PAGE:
A low-cost technology introduced by the Electric Power Research Institute (EPRI) has substantially increased the output of an Australian combustion-turbine power plant. Using the EPRI technology, air passing through compressors at the Ecogen Jeeralong Power Station in Victoria is sprayed with a fine mist of demineralized water. This cools the inlet temperatures, increasing flow through the combustion turbine. In all, 2,500 fine nozzle sprays per unit are fitted to the turbine inlet air duct. The result: a 10% increase in power output during peak summer demand. Moreover, on hot, dry summer days, when industries and households switch on their air conditioners, the station can be brought to its peak load capacity of 465 MW within a half hour. In another installation in Missouri, the Utilicorp Energy Group estimates a similar system will save the utility more than $3 million through the year 2010. "With EPRI's aid, we identified ways of raising our plant capacity at a fraction of the cost of building a new plant or buying expensive power," notes Mike Jonagon, superintendent of gas turbines at Utilicorp. E-mail email@example.com.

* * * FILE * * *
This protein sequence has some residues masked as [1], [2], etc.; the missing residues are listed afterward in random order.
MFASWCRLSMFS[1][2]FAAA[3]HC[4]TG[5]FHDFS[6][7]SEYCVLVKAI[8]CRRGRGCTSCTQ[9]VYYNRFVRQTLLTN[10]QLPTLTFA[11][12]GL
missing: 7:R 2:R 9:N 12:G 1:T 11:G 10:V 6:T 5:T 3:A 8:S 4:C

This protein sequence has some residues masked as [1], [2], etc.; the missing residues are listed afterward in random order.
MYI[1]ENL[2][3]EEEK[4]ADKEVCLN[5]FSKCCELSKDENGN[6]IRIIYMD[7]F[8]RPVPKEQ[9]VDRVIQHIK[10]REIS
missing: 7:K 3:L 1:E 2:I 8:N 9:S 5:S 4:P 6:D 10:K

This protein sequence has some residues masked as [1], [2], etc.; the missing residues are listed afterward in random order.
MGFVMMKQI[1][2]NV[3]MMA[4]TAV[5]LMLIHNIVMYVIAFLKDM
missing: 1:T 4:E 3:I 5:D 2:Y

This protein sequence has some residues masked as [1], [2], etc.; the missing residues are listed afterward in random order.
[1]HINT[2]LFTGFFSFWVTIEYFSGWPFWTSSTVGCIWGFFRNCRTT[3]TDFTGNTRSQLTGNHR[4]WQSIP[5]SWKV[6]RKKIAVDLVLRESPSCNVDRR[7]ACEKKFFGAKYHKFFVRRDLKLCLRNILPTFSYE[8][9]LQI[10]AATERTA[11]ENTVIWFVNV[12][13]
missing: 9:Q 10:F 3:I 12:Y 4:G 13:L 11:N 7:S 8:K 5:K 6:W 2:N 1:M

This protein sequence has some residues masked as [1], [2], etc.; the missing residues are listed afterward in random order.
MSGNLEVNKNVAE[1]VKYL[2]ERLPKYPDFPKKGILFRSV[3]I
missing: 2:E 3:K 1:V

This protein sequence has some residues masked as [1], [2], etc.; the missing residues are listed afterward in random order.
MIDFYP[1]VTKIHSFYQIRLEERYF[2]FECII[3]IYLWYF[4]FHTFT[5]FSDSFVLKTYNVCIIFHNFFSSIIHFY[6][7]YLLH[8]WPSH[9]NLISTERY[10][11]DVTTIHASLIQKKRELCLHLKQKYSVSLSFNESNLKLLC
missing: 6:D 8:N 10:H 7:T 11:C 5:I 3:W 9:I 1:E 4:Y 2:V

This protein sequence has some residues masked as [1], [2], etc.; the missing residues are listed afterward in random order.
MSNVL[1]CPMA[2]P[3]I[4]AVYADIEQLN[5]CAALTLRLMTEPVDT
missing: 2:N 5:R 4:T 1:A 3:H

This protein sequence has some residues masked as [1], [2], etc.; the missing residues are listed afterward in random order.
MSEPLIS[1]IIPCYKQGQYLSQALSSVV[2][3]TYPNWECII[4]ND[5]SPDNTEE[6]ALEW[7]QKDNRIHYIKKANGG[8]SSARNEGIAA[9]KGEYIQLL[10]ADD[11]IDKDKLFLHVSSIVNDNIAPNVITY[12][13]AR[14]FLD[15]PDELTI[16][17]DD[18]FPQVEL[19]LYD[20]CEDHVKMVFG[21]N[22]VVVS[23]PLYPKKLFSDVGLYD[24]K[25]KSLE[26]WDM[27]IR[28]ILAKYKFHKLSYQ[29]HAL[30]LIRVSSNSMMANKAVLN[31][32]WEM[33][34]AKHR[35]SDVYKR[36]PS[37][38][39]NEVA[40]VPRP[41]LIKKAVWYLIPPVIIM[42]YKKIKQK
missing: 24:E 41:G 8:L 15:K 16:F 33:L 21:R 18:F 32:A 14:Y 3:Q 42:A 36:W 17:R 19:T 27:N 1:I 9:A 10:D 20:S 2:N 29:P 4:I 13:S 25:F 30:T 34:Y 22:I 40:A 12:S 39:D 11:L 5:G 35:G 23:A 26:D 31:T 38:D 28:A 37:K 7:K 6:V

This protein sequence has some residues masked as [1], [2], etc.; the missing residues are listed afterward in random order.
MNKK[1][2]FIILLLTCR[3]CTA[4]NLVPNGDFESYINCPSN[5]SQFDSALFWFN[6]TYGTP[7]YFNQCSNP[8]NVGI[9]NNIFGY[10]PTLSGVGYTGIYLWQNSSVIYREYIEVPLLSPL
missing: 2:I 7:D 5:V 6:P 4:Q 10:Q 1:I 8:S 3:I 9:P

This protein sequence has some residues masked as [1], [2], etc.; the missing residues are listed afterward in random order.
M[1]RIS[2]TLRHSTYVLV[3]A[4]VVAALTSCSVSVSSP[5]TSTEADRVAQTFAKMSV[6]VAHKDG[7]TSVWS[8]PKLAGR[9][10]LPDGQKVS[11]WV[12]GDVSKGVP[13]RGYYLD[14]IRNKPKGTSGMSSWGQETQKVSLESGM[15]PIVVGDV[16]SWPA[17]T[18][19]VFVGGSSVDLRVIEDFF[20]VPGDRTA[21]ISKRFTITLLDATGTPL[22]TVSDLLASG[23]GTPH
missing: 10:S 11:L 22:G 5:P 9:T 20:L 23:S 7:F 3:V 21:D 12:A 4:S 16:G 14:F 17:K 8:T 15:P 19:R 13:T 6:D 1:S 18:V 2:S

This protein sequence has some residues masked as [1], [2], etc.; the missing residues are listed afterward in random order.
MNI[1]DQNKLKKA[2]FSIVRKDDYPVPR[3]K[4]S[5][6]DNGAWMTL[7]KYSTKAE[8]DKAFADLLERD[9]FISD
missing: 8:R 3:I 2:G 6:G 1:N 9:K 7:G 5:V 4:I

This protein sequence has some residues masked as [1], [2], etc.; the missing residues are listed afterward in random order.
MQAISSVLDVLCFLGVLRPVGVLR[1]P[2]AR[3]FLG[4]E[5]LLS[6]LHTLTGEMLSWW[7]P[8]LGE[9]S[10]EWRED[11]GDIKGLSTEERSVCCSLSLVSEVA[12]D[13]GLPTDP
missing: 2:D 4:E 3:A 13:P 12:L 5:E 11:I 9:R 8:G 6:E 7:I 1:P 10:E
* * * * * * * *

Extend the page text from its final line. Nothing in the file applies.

A quick look into the merger of two powerhouse 3D printing OEMs and the new leader in rapid prototyping solutions, Stratasys. The industrial revolution is now led by 3D printing and engineers are given the opportunity to fully maximize their design capabilities, reduce their time-to-market and functionally test prototypes cheaper, faster and easier. Bruce Bradshaw, Director of Marketing in North America, will explore the large product offering and variety of materials that will help CAD designers articulate their product design with actual, physical prototypes. This broadcast will dive deep into technical information including application specific stories from real world customers and their experiences with 3D printing. 3D Printing is